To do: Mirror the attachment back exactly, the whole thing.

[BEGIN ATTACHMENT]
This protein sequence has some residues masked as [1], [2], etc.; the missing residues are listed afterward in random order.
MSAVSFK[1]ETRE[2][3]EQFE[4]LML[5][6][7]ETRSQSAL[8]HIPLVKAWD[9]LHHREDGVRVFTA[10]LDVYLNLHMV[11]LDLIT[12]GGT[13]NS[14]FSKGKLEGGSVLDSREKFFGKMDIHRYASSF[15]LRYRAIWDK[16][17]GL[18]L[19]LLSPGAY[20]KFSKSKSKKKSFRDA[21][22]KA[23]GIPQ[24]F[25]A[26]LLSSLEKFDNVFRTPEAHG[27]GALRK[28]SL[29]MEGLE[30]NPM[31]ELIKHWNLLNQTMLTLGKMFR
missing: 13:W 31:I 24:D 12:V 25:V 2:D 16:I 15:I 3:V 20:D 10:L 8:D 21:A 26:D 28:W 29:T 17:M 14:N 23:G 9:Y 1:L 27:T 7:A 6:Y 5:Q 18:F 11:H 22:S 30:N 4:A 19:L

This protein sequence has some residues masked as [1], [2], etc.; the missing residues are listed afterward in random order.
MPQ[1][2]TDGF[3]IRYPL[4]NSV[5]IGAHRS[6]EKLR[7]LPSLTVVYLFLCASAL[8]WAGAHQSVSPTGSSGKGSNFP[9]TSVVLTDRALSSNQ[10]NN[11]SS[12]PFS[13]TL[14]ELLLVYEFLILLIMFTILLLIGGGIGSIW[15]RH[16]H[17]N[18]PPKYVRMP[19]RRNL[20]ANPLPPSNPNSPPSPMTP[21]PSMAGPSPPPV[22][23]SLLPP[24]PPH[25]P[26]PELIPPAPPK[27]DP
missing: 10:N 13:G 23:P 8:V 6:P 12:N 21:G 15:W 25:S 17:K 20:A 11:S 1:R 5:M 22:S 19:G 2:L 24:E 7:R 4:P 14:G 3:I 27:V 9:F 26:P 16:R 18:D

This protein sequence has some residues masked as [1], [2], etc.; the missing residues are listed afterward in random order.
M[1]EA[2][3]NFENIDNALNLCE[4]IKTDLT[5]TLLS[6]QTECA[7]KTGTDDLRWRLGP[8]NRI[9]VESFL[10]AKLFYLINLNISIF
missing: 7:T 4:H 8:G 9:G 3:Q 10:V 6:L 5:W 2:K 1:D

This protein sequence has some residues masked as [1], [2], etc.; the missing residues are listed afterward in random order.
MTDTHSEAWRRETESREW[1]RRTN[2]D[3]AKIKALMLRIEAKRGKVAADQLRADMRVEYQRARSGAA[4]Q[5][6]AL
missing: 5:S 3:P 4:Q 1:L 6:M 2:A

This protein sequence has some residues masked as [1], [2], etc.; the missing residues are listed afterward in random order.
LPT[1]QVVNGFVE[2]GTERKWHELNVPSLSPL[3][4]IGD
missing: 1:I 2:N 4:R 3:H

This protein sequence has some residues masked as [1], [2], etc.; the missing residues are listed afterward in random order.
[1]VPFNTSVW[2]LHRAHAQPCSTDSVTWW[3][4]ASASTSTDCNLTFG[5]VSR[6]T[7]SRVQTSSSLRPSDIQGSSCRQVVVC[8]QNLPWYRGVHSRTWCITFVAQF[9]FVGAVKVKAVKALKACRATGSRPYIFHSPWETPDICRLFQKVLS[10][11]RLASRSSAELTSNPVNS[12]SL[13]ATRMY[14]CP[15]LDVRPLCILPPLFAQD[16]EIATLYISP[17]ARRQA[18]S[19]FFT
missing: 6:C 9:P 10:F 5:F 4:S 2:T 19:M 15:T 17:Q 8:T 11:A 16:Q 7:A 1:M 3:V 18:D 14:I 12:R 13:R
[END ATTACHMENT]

This protein sequence has some residues masked as [1], [2], etc.; the missing residues are listed afterward in random order.
MSAVSFK[1]ETRE[2][3]EQFE[4]LML[5][6][7]ETRSQSAL[8]HIPLVKAWD[9]LHHREDGVRVFTA[10]LDVYLNLHMV[11]LDLIT[12]GGT[13]NS[14]FSKGKLEGGSVLDSREKFFGKMDIHRYASSF[15]LRYRAIWDK[16][17]GL[18]L[19]LLSPGAY[20]KFSKSKSKKKSFRDA[21][22]KA[23]GIPQ[24]F[25]A[26]LLSSLEKFDNVFRTPEAHG[27]GALRK[28]SL[29]MEGLE[30]NPM[31]ELIKHWNLLNQTMLTLGKMFR
missing: 13:W 31:I 24:D 12:V 25:V 2:D 16:I 15:I 3:V 20:D 10:L 8:D 21:A 26:D 28:W 29:T 17:M 14:N 23:G 9:Y 1:L 27:T 7:A 6:Y 5:Q 18:F 11:H 22:S 30:N 4:A 19:L

This protein sequence has some residues masked as [1], [2], etc.; the missing residues are listed afterward in random order.
MPQ[1][2]TDGF[3]IRYPL[4]NSV[5]IGAHRS[6]EKLR[7]LPSLTVVYLFLCASAL[8]WAGAHQSVSPTGSSGKGSNFP[9]TSVVLTDRALSSNQ[10]NN[11]SS[12]PFS[13]TL[14]ELLLVYEFLILLIMFTILLLIGGGIGSIW[15]RH[16]H[17]N[18]PPKYVRMP[19]RRNL[20]ANPLPPSNPNSPPSPMTP[21]PSMAGPSPPPV[22][23]SLLPP[24]PPH[25]P[26]PELIPPAPPK[27]DP
missing: 10:N 13:G 23:P 8:V 6:P 12:N 21:G 15:W 25:S 17:K 20:A 11:S 1:R 5:M 22:S 19:G 2:L 24:E 7:R 4:P 14:G 3:I 27:V 9:F 26:P 16:R 18:D

This protein sequence has some residues masked as [1], [2], etc.; the missing residues are listed afterward in random order.
M[1]EA[2][3]NFENIDNALNLCE[4]IKTDLT[5]TLLS[6]QTECA[7]KTGTDDLRWRLGP[8]NRI[9]VESFL[10]AKLFYLINLNISIF
missing: 7:T 4:H 8:G 9:G 3:Q 10:V 6:L 5:W 2:K 1:D

This protein sequence has some residues masked as [1], [2], etc.; the missing residues are listed afterward in random order.
MTDTHSEAWRRETESREW[1]RRTN[2]D[3]AKIKALMLRIEAKRGKVAADQLRADMRVEYQRARSGAA[4]Q[5][6]AL
missing: 5:S 3:P 4:Q 1:L 6:M 2:A

This protein sequence has some residues masked as [1], [2], etc.; the missing residues are listed afterward in random order.
LPT[1]QVVNGFVE[2]GTERKWHELNVPSLSPL[3][4]IGD
missing: 1:I 2:N 4:R 3:H

This protein sequence has some residues masked as [1], [2], etc.; the missing residues are listed afterward in random order.
[1]VPFNTSVW[2]LHRAHAQPCSTDSVTWW[3][4]ASASTSTDCNLTFG[5]VSR[6]T[7]SRVQTSSSLRPSDIQGSSCRQVVVC[8]QNLPWYRGVHSRTWCITFVAQF[9]FVGAVKVKAVKALKACRATGSRPYIFHSPWETPDICRLFQKVLS[10][11]RLASRSSAELTSNPVNS[12]SL[13]ATRMY[14]CP[15]LDVRPLCILPPLFAQD[16]EIATLYISP[17]ARRQA[18]S[19]FFT
missing: 6:C 9:P 10:F 5:F 4:S 2:T 19:M 15:T 17:Q 8:T 11:A 16:Q 7:A 1:M 3:V 18:D 14:I 12:R 13:R